What Might Surprise You About the Most Capitalistic City in the World

Hello from Hong Kong! I’ve been here for a few days, and I must say that the city has the same exciting buzz that it did six years ago. Some things have changed, some thanks to Jack Ma. Some things remain the same.

After a few days of buzzing around the city, I finally snuck away to a barre class this morning, and have a moment to sit down and write.

The First Rule in Hong Kong is…

We’re staying with my god-parents, and first piece of advice that we were given was this:

“Worry about yourself. Don’t worry about anyone else.”

That’s the Hong Kong way: less courtesy; more efficiency. Hundreds of thousands of people are, at any point in time, faces immersed in their phones. They move through crowded streets, through the highly efficient MTR system (their commuter train), and up crazy fast escalators. Had we engaged in our usual Canadian courtesy, we’d never make it anywhere. So, we did as the locals did: gradually merged and inserted our way into the funnel of folk headed up to street level. The escalators, by the way, run at almost double speed, compared to any other escalator I’ve ever experienced anywhere else in the world, and certainly in Canada.

On a related note, I’ve been impressed at how my 6 yr old has been able to assimilate so well to the city. A couple days into the trip, we were taking the MTR back home, and Zane spotted an open spot on the bench. He beelined through the crowd and beat a local woman to the seat even before she could make her move. She started for it; he sat down already. Looked up and grinned at us. Lawrence and I exchanged knowing smiles, “Yep. He’s fitting into Hong Kong.”

The Human Side of the Most Capitalistic City in the World

Hong Kong has been long known worldwide as the city with the most capitalistic economy on the planet. Income tax rates are a maximum of 15%. Even then a huge segment of the population works for cash, and pays zero tax. In such a pure market economy, there is a huge disparity from the elite rich, all the way down the spectrum of socio-economic power.

Here, most every middle class family engages domestic help, usually sponsored from surrounding southeast asian countries like Indonesia and the Philippines. They all get one day off: Sunday. That afternoon (because nothing opens before 11), we were walking along an overpass in Mongkok. I suddenly noticed an extraordinary number of young to middle-aged women from Indonesia, Philippines, and other southeast asian countries. As we strolled down the overpass to catch the train we noticed an endless line of tarps along both edges of the overpass. There had to have been over a thousand women just hanging out here, chatting with each other, napping under umbrellas as makeshift privacy screens. It was amazing to see. Check out this video I snapped:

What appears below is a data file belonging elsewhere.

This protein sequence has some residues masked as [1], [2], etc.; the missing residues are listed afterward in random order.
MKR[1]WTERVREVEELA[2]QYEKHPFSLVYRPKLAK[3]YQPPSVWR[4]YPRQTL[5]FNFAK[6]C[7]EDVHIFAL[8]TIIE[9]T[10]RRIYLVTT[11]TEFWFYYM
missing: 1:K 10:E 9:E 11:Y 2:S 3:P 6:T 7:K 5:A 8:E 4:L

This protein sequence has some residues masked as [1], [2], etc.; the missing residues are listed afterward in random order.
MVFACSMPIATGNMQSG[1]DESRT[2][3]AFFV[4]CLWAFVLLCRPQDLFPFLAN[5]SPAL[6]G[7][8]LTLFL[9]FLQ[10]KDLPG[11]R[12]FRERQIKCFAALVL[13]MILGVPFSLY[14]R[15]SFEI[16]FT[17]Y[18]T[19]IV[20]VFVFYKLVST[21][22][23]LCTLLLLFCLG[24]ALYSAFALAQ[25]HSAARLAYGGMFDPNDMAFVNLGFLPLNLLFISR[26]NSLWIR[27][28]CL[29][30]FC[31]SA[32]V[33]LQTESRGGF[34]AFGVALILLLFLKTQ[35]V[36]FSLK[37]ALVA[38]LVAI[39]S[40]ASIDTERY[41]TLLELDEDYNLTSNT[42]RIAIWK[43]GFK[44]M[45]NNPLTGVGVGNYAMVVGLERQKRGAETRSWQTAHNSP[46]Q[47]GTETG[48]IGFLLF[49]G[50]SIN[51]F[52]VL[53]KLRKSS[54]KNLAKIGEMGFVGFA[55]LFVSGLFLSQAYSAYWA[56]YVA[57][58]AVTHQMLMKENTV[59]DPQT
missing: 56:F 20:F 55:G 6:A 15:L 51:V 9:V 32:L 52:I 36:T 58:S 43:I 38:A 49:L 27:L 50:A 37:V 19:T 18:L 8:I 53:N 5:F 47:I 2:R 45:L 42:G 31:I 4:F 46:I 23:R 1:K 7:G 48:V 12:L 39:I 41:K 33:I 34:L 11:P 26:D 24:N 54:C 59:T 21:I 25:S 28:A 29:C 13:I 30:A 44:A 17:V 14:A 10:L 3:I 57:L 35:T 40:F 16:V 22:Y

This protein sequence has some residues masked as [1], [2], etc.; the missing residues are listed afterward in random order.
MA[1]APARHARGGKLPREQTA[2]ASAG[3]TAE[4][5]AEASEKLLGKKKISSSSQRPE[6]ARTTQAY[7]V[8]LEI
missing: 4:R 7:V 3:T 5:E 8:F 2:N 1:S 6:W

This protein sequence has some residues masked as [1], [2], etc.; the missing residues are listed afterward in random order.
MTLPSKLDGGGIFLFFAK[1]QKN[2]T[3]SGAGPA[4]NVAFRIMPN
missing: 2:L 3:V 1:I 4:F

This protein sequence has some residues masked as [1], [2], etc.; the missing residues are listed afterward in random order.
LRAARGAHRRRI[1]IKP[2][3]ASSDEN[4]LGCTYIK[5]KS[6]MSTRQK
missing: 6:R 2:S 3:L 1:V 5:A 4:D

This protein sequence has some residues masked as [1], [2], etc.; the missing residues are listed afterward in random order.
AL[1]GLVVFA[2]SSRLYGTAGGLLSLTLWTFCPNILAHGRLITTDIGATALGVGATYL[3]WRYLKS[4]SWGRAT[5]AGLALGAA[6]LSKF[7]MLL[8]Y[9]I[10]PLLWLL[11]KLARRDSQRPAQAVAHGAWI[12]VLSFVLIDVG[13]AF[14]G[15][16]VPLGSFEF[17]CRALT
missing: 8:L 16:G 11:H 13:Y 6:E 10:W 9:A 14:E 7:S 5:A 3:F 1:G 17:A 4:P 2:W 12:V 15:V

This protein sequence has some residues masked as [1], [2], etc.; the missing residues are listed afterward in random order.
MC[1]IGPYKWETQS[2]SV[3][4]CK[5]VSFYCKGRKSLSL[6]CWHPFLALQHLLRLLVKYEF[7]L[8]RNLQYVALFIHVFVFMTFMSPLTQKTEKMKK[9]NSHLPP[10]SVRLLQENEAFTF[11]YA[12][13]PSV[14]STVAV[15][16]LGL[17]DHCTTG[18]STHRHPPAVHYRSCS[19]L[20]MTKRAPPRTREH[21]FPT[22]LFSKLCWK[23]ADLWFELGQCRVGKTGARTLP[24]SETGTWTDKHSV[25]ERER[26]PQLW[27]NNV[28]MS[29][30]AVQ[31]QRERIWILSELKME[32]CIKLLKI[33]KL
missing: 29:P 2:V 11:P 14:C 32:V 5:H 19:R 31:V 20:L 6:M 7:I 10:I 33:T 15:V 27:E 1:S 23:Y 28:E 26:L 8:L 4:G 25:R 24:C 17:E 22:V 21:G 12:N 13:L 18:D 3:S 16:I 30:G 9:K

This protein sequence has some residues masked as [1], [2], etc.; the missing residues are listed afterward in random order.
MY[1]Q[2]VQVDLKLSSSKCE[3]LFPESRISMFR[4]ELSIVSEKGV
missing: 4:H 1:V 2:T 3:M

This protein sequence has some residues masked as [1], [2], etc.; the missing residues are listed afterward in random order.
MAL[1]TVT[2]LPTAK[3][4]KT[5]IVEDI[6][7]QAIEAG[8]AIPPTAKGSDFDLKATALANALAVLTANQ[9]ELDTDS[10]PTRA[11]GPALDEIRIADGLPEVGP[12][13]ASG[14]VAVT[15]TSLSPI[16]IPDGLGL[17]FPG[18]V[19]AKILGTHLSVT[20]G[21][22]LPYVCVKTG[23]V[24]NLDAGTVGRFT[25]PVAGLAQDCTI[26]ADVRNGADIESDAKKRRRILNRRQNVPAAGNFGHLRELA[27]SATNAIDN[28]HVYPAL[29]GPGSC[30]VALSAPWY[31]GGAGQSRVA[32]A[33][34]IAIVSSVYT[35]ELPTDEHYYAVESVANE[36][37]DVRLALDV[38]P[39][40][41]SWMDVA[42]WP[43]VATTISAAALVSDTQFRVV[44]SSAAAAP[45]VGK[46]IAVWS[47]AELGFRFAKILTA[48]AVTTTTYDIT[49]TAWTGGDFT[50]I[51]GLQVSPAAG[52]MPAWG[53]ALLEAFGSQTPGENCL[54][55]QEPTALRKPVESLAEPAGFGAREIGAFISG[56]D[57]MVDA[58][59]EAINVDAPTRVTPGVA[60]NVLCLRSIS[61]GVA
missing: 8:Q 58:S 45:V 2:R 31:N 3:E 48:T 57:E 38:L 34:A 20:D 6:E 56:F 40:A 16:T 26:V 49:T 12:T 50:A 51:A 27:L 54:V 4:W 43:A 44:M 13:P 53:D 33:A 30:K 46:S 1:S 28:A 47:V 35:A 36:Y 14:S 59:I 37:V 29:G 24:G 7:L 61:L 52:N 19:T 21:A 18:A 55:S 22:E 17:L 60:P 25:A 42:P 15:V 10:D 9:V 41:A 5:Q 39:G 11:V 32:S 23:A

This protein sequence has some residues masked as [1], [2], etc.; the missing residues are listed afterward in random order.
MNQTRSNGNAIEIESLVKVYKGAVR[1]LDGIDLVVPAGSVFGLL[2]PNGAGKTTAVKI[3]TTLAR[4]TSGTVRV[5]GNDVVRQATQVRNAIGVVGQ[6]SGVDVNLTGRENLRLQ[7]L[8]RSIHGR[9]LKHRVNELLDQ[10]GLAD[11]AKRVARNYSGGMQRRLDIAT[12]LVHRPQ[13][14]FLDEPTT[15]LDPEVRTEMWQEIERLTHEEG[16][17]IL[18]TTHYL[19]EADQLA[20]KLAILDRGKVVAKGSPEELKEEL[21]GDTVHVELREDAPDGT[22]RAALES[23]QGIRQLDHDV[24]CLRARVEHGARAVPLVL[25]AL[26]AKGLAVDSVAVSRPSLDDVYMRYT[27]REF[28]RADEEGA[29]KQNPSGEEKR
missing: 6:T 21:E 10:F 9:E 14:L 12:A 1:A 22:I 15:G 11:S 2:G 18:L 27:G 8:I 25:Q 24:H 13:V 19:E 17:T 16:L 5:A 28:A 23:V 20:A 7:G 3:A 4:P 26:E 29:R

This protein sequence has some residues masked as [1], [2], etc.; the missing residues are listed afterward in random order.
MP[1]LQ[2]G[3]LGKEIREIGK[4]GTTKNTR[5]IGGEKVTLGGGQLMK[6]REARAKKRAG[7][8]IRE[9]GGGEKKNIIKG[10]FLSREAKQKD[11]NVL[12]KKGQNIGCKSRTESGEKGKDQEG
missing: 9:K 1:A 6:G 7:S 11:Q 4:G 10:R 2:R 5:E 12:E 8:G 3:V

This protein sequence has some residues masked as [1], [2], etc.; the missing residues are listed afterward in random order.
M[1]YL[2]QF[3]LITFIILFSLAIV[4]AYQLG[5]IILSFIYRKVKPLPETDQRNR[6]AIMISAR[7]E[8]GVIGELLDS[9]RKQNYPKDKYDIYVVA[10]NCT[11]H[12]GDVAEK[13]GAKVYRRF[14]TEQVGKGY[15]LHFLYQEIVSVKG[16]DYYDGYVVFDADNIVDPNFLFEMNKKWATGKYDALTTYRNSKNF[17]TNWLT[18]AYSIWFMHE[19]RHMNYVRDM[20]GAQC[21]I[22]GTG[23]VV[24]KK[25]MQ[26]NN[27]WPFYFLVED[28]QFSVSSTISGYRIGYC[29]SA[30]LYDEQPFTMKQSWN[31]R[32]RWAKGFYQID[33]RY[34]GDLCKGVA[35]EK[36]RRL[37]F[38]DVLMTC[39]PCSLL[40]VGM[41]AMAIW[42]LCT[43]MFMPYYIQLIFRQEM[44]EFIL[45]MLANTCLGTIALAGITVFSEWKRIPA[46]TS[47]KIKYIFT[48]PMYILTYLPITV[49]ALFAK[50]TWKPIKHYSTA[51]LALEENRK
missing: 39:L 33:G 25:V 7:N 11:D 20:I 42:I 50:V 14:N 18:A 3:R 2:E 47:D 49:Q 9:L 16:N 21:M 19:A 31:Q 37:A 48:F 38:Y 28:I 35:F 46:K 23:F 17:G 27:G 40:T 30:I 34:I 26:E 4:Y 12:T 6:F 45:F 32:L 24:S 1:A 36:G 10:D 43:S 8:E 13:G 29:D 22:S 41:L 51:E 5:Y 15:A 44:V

Even in the upscale financial district of Central which is lined with shops such as Cartier and Chanel, this same phenomenon occurs. Streets are closed to traffic to accommodate the day of rest for the ‘aunties,’ as my godmother referred to them. To me, it’s warm to see that sometimes it’s not all about cold-hearted money making, as one might think. Society creates a spot for everyone in its own way. Sunday is ‘auntie’ gathering day. It’s a part of Hong Kong culture.

And if you look more closely, you can see that capitalism exists at all levels in Hong Kong. Every so often you will chance upon an enterprising Indonesian mama with a buffet of fresh ingredients and a tiny round stone hot plate. She’s preparing dinner items to serve her sisters. Later on, I learned that commerce extends past food and beverage here. Someone will offer spa services, manicure, pedicures. Anything that strikes a woman’s fancy will be available for sale.